IEEE publishes long range wireless standards

New standards for long range wireless networks have been published today by the IEEE.

The 802.22 standard for Wireless Regional Area Networks (WRANs) means that broadband access can be provided over long distances, up to 100 kilometres.

This will mean that rural areas could more easily benefit from broadband access, with developing countries targeted by the IEEE.

Of course, as Ofcom has been reminded of lately, even in little old England there are many areas which cannot be reached.

The engineers at the IEEE have very cleverly managed to use the VHF and UHF bandwidths usually used for TV, accessing the “white-spaces between TV channels” at the 54 MHz to 862 MHz spectru,.

This is possible by using cognitive radio capabilities. These include dynamic spectrum access, incumbent database access, accurate geolocation techniques, spectrum sensing, regulatory domain dependent policies, spectrum etiquette, and “coexistence for optimal use of the available spectrum”.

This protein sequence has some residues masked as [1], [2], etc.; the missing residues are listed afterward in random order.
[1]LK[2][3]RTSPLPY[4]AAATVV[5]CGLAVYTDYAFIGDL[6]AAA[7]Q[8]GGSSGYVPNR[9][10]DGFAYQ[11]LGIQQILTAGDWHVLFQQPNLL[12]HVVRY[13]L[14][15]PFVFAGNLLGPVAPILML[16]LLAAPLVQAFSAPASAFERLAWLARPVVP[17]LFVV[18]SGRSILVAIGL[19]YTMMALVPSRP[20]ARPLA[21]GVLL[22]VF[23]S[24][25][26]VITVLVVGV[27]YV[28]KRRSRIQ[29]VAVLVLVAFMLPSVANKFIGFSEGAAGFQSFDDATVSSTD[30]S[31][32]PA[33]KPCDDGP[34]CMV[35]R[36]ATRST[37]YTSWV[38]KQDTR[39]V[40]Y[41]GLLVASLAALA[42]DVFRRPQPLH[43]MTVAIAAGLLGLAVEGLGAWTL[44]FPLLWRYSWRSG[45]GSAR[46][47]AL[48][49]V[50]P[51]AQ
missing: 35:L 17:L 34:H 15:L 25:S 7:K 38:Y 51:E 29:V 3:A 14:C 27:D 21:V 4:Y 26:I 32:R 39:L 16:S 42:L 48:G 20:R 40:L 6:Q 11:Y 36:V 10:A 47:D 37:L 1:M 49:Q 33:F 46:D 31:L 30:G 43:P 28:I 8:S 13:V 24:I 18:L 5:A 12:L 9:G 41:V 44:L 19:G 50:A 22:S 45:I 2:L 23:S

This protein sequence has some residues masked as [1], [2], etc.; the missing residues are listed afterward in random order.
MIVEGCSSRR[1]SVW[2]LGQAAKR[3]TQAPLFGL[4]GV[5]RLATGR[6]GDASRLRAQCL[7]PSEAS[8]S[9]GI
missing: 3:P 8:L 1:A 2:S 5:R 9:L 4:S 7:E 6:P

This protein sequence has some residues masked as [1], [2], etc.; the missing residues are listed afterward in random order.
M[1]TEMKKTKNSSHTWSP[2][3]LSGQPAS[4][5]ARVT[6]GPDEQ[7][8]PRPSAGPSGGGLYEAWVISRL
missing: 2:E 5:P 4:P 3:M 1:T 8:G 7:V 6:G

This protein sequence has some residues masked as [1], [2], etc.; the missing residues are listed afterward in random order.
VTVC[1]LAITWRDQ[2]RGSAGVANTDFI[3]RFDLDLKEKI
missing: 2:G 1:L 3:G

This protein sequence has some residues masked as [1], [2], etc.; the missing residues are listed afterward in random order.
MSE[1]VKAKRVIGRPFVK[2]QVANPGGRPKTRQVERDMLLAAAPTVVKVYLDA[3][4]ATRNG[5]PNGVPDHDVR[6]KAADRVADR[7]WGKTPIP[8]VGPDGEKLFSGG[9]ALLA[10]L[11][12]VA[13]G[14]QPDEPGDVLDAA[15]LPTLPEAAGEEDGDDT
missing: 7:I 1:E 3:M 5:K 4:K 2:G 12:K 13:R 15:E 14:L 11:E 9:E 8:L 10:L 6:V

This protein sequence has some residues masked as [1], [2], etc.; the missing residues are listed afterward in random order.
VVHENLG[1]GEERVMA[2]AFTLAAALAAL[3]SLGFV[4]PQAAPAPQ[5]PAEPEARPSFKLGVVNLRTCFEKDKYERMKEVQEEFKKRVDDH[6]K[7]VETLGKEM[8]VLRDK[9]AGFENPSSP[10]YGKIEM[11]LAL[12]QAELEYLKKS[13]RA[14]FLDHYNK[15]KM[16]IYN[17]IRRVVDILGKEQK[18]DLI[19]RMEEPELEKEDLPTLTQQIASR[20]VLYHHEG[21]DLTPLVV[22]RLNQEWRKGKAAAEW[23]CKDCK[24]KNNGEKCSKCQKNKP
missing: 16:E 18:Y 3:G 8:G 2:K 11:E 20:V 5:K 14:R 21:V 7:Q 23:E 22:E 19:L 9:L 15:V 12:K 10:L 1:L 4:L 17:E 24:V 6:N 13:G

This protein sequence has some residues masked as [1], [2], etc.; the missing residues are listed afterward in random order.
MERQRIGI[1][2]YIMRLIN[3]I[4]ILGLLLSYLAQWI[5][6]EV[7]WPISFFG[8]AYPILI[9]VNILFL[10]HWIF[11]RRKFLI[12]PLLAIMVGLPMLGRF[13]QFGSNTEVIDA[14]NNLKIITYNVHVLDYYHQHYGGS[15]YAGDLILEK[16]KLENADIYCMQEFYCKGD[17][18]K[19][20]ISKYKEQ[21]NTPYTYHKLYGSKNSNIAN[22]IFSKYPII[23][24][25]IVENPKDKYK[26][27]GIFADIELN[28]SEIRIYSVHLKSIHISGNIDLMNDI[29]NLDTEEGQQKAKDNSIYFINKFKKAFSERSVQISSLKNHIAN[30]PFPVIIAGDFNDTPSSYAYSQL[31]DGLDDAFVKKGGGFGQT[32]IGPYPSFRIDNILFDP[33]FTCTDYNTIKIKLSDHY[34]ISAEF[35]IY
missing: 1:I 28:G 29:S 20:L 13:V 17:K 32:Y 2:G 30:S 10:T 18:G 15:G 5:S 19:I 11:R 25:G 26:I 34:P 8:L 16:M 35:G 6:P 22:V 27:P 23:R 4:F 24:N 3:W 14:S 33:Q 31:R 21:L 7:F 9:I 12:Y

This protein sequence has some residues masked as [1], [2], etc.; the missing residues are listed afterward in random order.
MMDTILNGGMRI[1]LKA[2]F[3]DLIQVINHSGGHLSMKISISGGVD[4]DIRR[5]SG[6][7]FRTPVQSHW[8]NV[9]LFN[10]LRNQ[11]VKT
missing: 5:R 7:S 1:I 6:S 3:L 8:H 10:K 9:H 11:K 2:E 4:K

Essentially this means that it will be possible to send wireless broadband access without interfering with TV signals, achieving delivery of up to 22 Mbps per channel.

According to Andrew Ferguson at Thinkbroadband.com such wireless networks could potentially be for connecting areas that are without access.

“Wireless would certainly be easier than fibre connections to areas where ground would actually be dug up to provide a connection,” he told TechEye.

“But whether the speeds would be high enough is unclear, with many looking above the 25 Mbps mark.”

Virgin Media told us that while it was looking to support access in rural communities, it places more emphasis on the higher speeds of cable broadband, with the IEE spec not necessarilty high enough for a full range of services.

According to Alex Buttle, marketing director at uSwtich telecoms, the publishing of the standards is a positive step for net equality.

“It is a hugely positive new technology, and it is good for equality of connectivity across the world,” he told us.

“The standard across the world has been quite poor so far so this would certainly be raising the bar of what is available, so is definitely a positive step.”

“Wireless networks are good way to bridge the gap where it is difficult to cable broadband.”

“So in terms of bringing rural communities up to speed it would definitely be worth Ofcom’s investment to help roll out the technology.”